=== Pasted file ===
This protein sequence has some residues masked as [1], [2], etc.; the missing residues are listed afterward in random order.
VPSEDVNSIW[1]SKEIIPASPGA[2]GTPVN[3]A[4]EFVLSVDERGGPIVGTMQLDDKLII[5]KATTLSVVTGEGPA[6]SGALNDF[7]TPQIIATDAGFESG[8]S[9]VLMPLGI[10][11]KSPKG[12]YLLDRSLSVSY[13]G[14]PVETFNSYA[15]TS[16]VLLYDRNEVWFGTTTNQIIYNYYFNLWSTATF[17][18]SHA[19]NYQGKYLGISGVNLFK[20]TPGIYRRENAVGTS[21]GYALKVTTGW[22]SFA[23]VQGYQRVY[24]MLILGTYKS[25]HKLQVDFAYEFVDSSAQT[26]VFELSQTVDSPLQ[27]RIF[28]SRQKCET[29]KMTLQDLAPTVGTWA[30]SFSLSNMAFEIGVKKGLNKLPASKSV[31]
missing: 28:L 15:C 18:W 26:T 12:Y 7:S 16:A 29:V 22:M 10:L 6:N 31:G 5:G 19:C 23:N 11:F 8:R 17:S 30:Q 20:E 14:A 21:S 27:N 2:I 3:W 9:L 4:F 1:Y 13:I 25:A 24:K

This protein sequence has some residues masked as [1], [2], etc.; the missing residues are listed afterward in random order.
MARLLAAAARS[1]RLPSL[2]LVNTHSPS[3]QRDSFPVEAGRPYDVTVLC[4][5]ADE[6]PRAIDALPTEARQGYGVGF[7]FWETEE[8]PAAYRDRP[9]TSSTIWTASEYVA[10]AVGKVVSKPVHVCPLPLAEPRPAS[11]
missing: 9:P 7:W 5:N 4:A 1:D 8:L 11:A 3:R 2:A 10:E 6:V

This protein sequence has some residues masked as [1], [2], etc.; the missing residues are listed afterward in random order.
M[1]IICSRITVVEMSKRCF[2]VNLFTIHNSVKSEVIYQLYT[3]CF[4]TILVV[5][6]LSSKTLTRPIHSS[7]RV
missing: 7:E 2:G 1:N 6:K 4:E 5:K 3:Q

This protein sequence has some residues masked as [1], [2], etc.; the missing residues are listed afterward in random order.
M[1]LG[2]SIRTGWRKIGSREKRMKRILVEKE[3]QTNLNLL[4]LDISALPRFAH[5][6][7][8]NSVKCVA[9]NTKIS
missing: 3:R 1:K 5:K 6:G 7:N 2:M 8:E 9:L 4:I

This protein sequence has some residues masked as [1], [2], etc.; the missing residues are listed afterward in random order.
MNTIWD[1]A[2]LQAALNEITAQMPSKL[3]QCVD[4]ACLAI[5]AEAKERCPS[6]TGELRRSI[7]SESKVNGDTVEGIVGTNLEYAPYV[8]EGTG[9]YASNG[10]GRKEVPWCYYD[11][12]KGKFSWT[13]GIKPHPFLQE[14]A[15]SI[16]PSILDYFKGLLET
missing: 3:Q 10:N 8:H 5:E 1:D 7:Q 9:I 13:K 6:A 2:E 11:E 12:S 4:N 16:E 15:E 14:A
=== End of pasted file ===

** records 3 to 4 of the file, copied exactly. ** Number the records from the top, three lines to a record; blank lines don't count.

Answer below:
This protein sequence has some residues masked as [1], [2], etc.; the missing residues are listed afterward in random order.
M[1]IICSRITVVEMSKRCF[2]VNLFTIHNSVKSEVIYQLYT[3]CF[4]TILVV[5][6]LSSKTLTRPIHSS[7]RV
missing: 7:E 2:G 1:N 6:K 4:E 5:K 3:Q

This protein sequence has some residues masked as [1], [2], etc.; the missing residues are listed afterward in random order.
M[1]LG[2]SIRTGWRKIGSREKRMKRILVEKE[3]QTNLNLL[4]LDISALPRFAH[5][6][7][8]NSVKCVA[9]NTKIS
missing: 3:R 1:K 5:K 6:G 7:N 2:M 8:E 9:L 4:I